§ MR. TREVELYAN
said, the hon. Member for Mallow (Mr. O'Brien) had stated some facts of Hallissey's case accurately; but there were other facts which put the matter in a different light.
§ Notice taken, that 40 Members were not present; House counted, and 40 Members being found present,
§ MR. TREVELYAN,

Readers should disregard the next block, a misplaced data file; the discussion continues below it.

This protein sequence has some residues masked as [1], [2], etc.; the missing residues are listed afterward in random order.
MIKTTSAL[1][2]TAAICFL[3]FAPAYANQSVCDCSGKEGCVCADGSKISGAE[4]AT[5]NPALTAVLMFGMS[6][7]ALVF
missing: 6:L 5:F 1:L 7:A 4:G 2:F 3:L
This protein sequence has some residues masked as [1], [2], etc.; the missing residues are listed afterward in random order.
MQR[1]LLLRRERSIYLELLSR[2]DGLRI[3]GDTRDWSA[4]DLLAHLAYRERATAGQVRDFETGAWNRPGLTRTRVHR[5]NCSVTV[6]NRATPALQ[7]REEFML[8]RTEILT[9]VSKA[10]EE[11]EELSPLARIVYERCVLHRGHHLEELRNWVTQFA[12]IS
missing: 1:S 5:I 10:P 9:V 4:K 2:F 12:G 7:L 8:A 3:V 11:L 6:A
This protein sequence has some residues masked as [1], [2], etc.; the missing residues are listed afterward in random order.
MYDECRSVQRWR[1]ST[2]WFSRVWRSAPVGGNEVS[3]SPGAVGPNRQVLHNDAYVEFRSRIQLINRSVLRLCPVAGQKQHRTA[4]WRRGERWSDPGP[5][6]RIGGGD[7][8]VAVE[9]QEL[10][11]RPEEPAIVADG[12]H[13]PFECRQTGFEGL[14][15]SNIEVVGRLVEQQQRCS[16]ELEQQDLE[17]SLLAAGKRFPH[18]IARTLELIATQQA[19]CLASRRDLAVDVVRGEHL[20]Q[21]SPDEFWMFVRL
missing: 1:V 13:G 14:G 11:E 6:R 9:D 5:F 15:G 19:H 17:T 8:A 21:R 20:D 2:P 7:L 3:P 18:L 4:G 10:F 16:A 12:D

resuming, said, the case of Hallissey's unpopularity was that in the position of a blacksmith he worked for persons who had earned 1783 the displeasure of the political combinations in the neighbourhood. If he had done otherwise he would have been guilty of what no good citizen should be guilty of—namely, refusing to give the accommodation which his trade was intended to afford to persons who called upon him in the ordinary way of business. That was his crime. Let thorn see what was his punishment. Prom a report made in 1882 he learned that Hallissey was "Boycotted" by his former customers. He had been earning 35s. a-week; but he was reduced to penury with all its consequences. His health suffered from anxiety and absolute poverty; and two of his neighbours who showed him some little kindness had their ploughshares broken during one night, as a warning that "Captain Moonlight" had his eye upon them, and that they had, therefore, better not follow the dictates of their own consciences any longer. The poor man then applied to the Government, and stated that even his doctor was afraid to visit him. He was then visited by the dispensary doctor, and received some little help from the Government to keep him going. When his cruel neighbours failed to get rid of him by the milder methods of "Boycotting" they resorted to rougher means; and in October, as he was standing at his door, he was struck by a stone, which rendered him senseless for some time. "Boycotting" was subsequently continued, and the case was one in which the Government was clearly bound to apply the power which was put into their hands by Parliament. He could not conceive a stronger case. It became absolutely the duty of the Government to show that in Ireland, as in England and Scotland, a citizen who did his duty by the community had a right to live. Under such circumstances the police tax was imposed, and it was found very irksome indeed by the community. There was a general desire to get rid of the burden, and negotiations began between the police officers and the parish priest. Captain Plunkett telegraphed to him that the parish priest originated a collection of money for the purpose of emigrating Hallissey. So far from Captain Plunkett having originated the proposal, it was evident that at the time he sent the telegram he was under the impression that the Rev. Mr. Ahearn had got up the subscription. 1784 That, however, was not the case. The proposal originated in a conversation between Mr. Langan and the parish priest, and it came, in the first place, from the former. The parish priest informed Mr. Langan that he saw no prospect of the "Boycotting" ceasing, and the Resident Magistrate stated the police could not be moved as long as Hallissey's life was in danger. Under these circumstances, the parish priest, who had the confidence of the parishioners at large on the one hand, and the magistrates representing the Government on the other, came together and had a talk. The parish priest said he allowed Hallissey was in danger, and that the danger would not cease so long as he was in the country. The magistrate assured him that the Government had not imposed the police tax for vindictive purposes, but for the very practical purpose of protecting a man's life, and that if that man left the country the tax would be removed. The hon. Member for Mallow might call it blackmail, and he might compare Captain Plunkett to a ruffian standing over them with a knuckle-duster; but he (Mr. Trevelyan) thought the negotiations were honourable both to Mr. Ahearn and to Captain Plunkett. The hon. Member for Mallow said he might be disposed to look favourably upon the Government's emigration scheme, if they would use it for the purpose of ridding the country of citizens like Hallissey. What a really terrible sentiment that was. What was Hallissey's fault? Why, that he had done his duty as an honest tradesman and as a fearless citizen. The consequence was that his heart had been broken and his business had been ruined. The hon. Gentleman had nothing to say against the man except that he was unpopular among the people. He, however, thought that Hallissey was the sort of man whom they wanted to rid the country of; but he (Mr. Trevelyan) was of opinion that citizens like Hallissey were exactly the sort of citizens who were wanted in Ireland as well as in any other country. It was only because the district had got into an extremely unhealthy state that emigration had been resorted to, and that a citizen who ought to have remained at work in his village had been compelled to leave the country. The poor man, he took it, would not stick out in order to make a good 1785 bargain for himself. His life was as undeservedly miserable as it could be; but he hoped the affair would end amicably, and in a manner that would be popular with the respectable part of the community. He regretted that transactions which appeared to prove that things were mending in Ireland should have been characterized by epithets so very severe as those used by the hon. Member for Mallow. The case of Hallissey was interesting for its typical character, and he was not sorry that it had been brought before the House; but he earnestly hoped that hon. Members who might follow would not adopt the same tone of speech. He would leave the Crossmaglen case to be dealt with by the Attorney General for Ireland. The hon. Member had asked for an explanation in that case, and if he could have given any explanation he would have given it at first. He had said, four months ago, that it was impossible to answer that question in the interests of justice, and it was now impossible to answer the question in the interests of justice.